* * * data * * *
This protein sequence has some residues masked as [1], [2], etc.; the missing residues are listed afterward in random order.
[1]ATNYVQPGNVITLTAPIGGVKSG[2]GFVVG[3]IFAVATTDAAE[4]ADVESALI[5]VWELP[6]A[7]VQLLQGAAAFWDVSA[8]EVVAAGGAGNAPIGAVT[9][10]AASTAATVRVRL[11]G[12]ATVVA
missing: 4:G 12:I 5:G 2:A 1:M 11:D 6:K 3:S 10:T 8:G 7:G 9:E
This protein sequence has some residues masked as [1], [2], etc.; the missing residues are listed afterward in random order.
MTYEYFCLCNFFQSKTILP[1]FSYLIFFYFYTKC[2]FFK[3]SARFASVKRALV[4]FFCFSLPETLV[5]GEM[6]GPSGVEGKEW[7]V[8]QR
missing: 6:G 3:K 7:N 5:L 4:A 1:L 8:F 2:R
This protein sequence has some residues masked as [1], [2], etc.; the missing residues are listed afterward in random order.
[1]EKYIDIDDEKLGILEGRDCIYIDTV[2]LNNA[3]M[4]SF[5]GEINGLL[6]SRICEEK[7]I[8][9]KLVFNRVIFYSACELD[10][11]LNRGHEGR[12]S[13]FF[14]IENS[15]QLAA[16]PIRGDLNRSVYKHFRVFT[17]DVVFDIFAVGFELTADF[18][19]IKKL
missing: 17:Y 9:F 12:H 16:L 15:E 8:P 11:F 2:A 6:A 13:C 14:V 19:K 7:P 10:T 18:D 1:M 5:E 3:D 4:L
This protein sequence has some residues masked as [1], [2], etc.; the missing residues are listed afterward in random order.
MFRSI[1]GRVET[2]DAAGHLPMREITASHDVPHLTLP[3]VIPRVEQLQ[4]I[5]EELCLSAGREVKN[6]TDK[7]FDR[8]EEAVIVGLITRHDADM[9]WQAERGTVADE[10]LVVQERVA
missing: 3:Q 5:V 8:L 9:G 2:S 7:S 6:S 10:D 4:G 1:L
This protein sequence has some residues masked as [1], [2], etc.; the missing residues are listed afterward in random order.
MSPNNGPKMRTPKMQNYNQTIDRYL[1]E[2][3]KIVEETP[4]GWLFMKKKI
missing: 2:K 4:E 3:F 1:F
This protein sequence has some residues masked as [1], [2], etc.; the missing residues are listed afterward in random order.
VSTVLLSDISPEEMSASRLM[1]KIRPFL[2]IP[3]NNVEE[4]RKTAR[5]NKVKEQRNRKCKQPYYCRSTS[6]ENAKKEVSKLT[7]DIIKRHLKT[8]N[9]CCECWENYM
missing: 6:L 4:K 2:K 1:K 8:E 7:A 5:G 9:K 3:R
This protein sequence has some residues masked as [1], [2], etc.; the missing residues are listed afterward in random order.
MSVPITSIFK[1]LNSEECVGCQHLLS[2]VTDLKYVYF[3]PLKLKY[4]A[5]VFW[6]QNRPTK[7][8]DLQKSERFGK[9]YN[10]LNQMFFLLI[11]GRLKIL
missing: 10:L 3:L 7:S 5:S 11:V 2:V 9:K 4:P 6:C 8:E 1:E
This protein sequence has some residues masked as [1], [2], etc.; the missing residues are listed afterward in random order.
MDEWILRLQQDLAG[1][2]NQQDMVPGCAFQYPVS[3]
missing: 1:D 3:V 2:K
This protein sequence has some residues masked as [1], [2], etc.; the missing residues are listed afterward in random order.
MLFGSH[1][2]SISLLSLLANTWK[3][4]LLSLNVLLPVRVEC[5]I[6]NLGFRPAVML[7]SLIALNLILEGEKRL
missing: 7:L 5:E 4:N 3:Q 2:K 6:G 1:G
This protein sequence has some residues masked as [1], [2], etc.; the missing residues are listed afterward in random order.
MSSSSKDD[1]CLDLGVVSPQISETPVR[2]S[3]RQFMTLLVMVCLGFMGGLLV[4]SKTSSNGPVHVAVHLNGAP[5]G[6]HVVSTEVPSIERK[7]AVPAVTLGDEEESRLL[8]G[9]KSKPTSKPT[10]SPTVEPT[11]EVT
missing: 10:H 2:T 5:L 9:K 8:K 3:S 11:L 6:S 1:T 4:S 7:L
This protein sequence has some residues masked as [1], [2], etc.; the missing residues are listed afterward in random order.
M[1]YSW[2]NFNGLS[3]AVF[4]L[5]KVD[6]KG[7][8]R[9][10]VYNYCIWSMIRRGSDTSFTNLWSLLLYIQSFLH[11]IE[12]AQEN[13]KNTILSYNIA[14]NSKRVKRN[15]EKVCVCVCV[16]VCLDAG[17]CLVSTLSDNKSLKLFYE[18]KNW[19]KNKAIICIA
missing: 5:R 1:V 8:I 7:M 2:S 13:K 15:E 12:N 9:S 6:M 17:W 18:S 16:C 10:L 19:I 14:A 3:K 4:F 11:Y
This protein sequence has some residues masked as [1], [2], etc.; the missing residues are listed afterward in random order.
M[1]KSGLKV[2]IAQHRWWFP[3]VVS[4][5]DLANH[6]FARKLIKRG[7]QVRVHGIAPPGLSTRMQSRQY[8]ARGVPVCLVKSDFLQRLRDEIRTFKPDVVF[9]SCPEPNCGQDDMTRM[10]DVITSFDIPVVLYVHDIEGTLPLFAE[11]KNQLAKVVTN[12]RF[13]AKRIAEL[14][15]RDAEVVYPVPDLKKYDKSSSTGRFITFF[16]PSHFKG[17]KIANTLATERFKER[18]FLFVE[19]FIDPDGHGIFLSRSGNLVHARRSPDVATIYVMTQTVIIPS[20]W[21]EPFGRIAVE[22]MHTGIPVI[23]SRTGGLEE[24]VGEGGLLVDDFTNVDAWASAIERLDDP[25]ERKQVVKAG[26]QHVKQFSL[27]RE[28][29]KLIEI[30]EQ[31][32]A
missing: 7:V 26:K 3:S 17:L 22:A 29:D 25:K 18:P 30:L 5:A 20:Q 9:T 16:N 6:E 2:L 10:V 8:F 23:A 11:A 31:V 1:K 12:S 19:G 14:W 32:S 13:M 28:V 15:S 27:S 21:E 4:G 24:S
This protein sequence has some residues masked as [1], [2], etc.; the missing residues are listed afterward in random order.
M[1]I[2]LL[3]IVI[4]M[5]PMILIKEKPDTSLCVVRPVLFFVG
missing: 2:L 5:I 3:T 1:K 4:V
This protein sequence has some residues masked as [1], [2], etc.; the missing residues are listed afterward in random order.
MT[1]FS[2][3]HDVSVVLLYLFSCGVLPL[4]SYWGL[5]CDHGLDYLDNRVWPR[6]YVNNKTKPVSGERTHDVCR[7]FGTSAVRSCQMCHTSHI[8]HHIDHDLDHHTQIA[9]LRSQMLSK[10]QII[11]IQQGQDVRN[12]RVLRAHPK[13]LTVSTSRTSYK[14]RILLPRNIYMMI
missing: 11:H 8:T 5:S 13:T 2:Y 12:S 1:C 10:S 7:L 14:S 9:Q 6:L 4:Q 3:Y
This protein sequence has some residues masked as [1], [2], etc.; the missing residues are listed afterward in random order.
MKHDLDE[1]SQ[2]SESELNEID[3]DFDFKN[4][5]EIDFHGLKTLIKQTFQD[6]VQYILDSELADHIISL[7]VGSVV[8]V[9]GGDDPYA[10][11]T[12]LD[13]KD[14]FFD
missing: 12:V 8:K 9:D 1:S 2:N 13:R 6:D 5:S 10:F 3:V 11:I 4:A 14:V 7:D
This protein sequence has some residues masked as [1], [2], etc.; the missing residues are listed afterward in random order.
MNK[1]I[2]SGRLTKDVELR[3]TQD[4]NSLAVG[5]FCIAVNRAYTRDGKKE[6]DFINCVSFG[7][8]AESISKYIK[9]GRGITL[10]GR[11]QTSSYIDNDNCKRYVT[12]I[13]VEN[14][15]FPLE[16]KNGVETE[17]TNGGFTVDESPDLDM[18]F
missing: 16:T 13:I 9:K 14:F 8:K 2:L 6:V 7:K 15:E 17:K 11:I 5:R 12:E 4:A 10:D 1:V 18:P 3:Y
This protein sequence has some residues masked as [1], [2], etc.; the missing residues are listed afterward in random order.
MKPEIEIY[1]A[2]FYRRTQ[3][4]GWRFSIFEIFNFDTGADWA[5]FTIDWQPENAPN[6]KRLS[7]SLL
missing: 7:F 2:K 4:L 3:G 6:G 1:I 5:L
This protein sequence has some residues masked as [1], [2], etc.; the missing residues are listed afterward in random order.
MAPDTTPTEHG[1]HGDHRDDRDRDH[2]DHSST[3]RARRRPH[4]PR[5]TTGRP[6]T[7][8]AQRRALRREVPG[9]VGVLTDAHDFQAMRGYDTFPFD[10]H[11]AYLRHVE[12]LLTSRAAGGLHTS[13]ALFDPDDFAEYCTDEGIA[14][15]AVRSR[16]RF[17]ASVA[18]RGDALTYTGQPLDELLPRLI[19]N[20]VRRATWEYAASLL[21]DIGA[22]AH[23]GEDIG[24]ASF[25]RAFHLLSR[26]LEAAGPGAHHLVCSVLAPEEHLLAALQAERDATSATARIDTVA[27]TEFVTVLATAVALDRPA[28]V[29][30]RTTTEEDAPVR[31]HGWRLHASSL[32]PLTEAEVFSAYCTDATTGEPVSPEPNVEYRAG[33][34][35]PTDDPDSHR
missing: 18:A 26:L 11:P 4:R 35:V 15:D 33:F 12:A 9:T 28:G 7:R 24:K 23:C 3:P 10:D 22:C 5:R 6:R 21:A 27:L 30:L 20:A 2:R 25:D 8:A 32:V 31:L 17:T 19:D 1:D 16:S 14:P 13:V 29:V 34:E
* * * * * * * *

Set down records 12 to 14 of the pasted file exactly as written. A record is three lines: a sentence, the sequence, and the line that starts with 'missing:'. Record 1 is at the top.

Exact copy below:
This protein sequence has some residues masked as [1], [2], etc.; the missing residues are listed afterward in random order.
M[1]KSGLKV[2]IAQHRWWFP[3]VVS[4][5]DLANH[6]FARKLIKRG[7]QVRVHGIAPPGLSTRMQSRQY[8]ARGVPVCLVKSDFLQRLRDEIRTFKPDVVF[9]SCPEPNCGQDDMTRM[10]DVITSFDIPVVLYVHDIEGTLPLFAE[11]KNQLAKVVTN[12]RF[13]AKRIAEL[14][15]RDAEVVYPVPDLKKYDKSSSTGRFITFF[16]PSHFKG[17]KIANTLATERFKER[18]FLFVE[19]FIDPDGHGIFLSRSGNLVHARRSPDVATIYVMTQTVIIPS[20]W[21]EPFGRIAVE[22]MHTGIPVI[23]SRTGGLEE[24]VGEGGLLVDDFTNVDAWASAIERLDDP[25]ERKQVVKAG[26]QHVKQFSL[27]RE[28][29]KLIEI[30]EQ[31][32]A
missing: 7:V 26:K 3:S 17:L 22:A 29:D 25:K 18:P 30:L 5:A 20:Q 9:T 16:N 6:E 2:L 10:V 8:F 23:A 11:A 31:V 1:K 12:S 19:G 14:W 32:S 13:M 28:V 15:S 27:S 21:E 4:G 24:S
This protein sequence has some residues masked as [1], [2], etc.; the missing residues are listed afterward in random order.
M[1]I[2]LL[3]IVI[4]M[5]PMILIKEKPDTSLCVVRPVLFFVG
missing: 2:L 5:I 3:T 1:K 4:V
This protein sequence has some residues masked as [1], [2], etc.; the missing residues are listed afterward in random order.
MT[1]FS[2][3]HDVSVVLLYLFSCGVLPL[4]SYWGL[5]CDHGLDYLDNRVWPR[6]YVNNKTKPVSGERTHDVCR[7]FGTSAVRSCQMCHTSHI[8]HHIDHDLDHHTQIA[9]LRSQMLSK[10]QII[11]IQQGQDVRN[12]RVLRAHPK[13]LTVSTSRTSYK[14]RILLPRNIYMMI
missing: 11:H 8:T 5:S 13:T 2:Y 12:S 1:C 10:S 7:L 14:S 9:Q 6:L 4:Q 3:Y